The Data Governance Challenge in the Era of Digital Identity

If data is today’s most prevalent commodity, data governance is its biggest hurdle. As tech companies mine this new ocean of data, how can businesses ensure that they establish the right data governance standards to maximize the information’s value and minimize its risk?

That was one of the key topics of discussion at last month’s K(NO)W Identity conference. The event’s first edition brought together stakeholders from across the industry spectrum to discuss the fate of identity in the digital era where the very concept of what constitutes an identity is rapidly evolving. DemystData General Counsel Stefanie Schmidt joined a panel of experts from Bryan Cave LLP, Equifax, K&L GatesLLP, and SecurityScorecard to discuss the practical challenges posed by data regulations.

In her view, the lack of a unifying framework for data usage in a new borderless network is a fundamental challenge with far-reaching repercussions. As an example, a citizen of both Germany and the US, she highlighted how both countries typically have vastly different approaches and expectations when it comes to regulatory standards. On the one hand, a German watchdog recently ordered the market to remove a doll capable of accessing the internet via speech recognition software as the inclusion of this technology automatically classified the toy as ‘illegal espionage apparatus’. On the other side of the Atlantic, Congress overturned an Obama-era internet privacy regulation, turning internet service providers into the de facto controller of data privacy standards for businesses and consumers.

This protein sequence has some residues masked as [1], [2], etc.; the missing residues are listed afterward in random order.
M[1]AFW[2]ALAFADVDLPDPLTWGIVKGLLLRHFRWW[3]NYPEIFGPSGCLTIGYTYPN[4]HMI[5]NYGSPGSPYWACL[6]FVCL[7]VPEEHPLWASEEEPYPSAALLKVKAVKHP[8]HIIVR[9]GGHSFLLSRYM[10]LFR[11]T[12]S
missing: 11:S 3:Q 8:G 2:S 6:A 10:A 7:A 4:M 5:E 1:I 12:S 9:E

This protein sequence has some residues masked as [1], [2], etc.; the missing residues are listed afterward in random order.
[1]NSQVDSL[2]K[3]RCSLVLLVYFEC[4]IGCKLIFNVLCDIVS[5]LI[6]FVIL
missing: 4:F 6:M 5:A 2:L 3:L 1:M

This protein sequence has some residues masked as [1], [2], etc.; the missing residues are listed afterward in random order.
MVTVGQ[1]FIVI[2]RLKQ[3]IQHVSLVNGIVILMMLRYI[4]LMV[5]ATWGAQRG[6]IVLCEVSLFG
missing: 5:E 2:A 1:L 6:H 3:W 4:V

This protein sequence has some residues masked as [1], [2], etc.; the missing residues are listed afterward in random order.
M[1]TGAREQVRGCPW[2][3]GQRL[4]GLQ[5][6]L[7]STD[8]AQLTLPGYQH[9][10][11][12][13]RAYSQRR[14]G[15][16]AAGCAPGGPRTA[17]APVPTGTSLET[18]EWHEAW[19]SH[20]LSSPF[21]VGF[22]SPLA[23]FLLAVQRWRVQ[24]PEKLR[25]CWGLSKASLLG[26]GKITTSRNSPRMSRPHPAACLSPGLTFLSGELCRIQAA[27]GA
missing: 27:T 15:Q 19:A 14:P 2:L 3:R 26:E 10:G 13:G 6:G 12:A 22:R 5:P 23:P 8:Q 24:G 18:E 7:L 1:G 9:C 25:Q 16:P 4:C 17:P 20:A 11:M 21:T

The challenge thus becomes about understanding what entities are legally allowed to do when it comes to using customer data in specific geographies. Beyond that, it is also about finding elegant solutions to creative problems. In DemystData’s field and experience, this has included leveraging atypical data (like pet ownership) to help drive marketing efforts or putting in place the required infrastructure for real-time consumer consent when requested by local regulations.

Finally, Stefanie’s key takeaway was clear: don’t be afraid to innovate. Instead, find the right partners to guide and support you throughout this process. Many global financial institutions still assume that the potential reputational risk associated to improperly navigating local regulations far outweighs the benefits of adopting new technology. However, companies who refuse to innovate will no longer be able to survive in today’s environment. The need to conduct thorough due diligence and rely on trustworthy data stewards is thus all the more important. And the opportunity to unlock financial services is worth it.

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